If your children have reached their pre-teen or teenage years, there’s no need to worry too much about these because they’re more mature enough to handle a non-childproofed home. But if you’re starting a family or have young children, you need to consider how much childproofing you need to do to make the home safer.

And safety isn’t just limited to the property itself. Do your research on the area and find out the crime rate of the neighborhood and the surrounding areas. See if traffic accidents are common in the area. Check the FBI’s sex offender registry websites to see if there are any dangerous sex offenders in the nearby area. Also check how far the nearest hospital is in case of an emergency. It may seem like a lot, but knowing that you’re in a safe location can give you some peace of mind for your kids’ safety.

Location

Neighborhood
Photo by Rakib Reza on Unsplash

Aside from the safety checks of the location, also see if it’s a convenient place to raise children. Aside from proximity to good schools (more on that later), see if the neighborhood has everything your children will need to grow. This can include parks, malls, shops, and places for entertainment and extracurricular activities.

Ideally, these places can be walkable, through bicycle, or one short commute that isn’t too difficult for them. Location is one of the factors that can drive a house’s value up or down. Finding a home that offers safety, convenience, and quality won’t be cheap. But it will be worth it when you have everything your family needs at a close distance.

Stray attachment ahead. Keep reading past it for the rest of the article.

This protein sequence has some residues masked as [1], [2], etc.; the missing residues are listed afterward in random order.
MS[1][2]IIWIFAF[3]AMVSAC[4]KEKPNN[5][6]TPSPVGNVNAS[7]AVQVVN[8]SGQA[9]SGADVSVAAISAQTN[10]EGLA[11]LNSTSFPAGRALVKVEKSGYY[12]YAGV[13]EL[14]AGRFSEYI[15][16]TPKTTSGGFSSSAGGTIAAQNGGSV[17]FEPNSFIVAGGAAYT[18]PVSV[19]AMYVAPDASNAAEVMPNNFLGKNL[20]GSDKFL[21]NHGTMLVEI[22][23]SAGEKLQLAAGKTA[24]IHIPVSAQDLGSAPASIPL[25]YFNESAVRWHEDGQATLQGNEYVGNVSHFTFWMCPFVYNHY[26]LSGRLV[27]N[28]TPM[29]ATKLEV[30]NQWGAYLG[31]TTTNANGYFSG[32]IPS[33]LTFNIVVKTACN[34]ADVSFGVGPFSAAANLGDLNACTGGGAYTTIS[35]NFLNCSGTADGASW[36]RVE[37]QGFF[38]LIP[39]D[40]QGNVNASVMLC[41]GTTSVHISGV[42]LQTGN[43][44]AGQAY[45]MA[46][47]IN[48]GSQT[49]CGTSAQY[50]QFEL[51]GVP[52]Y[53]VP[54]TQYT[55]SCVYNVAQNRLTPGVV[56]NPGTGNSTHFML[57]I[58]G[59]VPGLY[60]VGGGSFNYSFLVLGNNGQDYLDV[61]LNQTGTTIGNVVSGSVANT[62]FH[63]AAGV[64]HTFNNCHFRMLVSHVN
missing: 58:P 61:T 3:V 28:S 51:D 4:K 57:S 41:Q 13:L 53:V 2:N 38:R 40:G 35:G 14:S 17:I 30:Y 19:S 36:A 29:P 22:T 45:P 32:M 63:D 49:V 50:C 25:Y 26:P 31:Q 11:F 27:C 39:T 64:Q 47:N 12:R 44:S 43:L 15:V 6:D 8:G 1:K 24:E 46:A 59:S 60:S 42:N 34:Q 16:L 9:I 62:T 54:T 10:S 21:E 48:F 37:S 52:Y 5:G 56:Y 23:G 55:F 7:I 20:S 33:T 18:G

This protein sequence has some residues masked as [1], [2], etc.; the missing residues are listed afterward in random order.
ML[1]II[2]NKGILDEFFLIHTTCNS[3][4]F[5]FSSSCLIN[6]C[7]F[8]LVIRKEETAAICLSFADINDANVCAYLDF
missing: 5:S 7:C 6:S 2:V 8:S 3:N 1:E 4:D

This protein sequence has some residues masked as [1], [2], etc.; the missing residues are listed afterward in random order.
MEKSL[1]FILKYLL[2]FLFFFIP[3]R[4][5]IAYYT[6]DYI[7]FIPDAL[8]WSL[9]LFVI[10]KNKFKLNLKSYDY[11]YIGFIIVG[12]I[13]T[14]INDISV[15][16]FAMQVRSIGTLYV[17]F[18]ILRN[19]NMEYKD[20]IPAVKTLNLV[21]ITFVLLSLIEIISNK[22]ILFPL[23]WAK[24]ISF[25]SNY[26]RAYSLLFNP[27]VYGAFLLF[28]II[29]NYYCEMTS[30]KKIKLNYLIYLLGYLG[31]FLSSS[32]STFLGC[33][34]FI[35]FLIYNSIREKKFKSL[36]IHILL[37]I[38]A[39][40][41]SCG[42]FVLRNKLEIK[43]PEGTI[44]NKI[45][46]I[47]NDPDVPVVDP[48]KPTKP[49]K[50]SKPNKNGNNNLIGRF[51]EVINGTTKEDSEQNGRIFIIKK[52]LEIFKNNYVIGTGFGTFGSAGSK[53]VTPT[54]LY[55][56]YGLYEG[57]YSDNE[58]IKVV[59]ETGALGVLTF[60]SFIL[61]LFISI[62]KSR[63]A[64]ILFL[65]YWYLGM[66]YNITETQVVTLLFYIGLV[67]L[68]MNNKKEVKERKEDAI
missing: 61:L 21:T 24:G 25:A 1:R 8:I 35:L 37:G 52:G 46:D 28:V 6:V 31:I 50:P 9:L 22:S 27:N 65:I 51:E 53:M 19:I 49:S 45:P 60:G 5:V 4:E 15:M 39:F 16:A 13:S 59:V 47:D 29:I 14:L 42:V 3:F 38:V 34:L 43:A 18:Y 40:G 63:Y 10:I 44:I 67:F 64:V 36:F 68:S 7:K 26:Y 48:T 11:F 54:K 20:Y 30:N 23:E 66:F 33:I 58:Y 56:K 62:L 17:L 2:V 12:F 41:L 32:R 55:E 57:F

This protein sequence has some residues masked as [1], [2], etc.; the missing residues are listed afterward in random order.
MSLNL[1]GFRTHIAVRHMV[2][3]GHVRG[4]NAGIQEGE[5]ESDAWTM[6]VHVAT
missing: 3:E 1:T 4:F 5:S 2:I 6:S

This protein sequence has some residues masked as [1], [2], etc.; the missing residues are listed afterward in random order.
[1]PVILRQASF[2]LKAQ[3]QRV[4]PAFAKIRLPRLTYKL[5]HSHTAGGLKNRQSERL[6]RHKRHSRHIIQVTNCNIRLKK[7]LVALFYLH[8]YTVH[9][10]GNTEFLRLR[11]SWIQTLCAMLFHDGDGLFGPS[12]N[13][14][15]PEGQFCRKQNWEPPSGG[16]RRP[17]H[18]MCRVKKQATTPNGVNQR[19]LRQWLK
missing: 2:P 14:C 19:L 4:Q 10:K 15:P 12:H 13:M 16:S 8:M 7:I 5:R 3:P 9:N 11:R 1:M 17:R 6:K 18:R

Local School Quality

Should you choose to send your child to a public school, they’ll be attending the school that your home’s school district falls under. And not all public schools are the same in terms of quality, class size, and other factors that can affect your child’s education.

Ideally, the home you want should fall within a high-performing school district’s boundary. If you’re considering a home, do your research and see which school your child will attend should you buy that house. Or if you really want to make sure your child studies in a good school, research good school districts and limit your house-hunting search to those areas.

Books
Photo by Kimberly Farmer on Unsplash

Research the Neighborhood

Most neighbors won’t pose a threat or safety hazard to your family. While most neighbors will probably just be polite and leave you and your family alone, there’s a chance for two types of neighbors on either end of the spectrum: you could have the worst neighbors living next to you, or the kindest neighbors who will make you feel welcome.

Berkshire Hathaway found that 50% of homebuyers wanted friendly neighbors as their top neighborhood feature. Ideally, your neighbors are friendly, have well-behaved kids your own children can interact with, and are all generally safe and sane people.

When searching for a house, take a few minutes to walk around the nearby area. This can give you a feel of what it’s like to live there as well as a chance to see what the neighbors are like.

Choosing a kid-friendly home can be a challenge as it has more criteria to consider than a home for yourself or you and your partner. But with the right research and a good real estate agent, you can find the right home to grow your family in.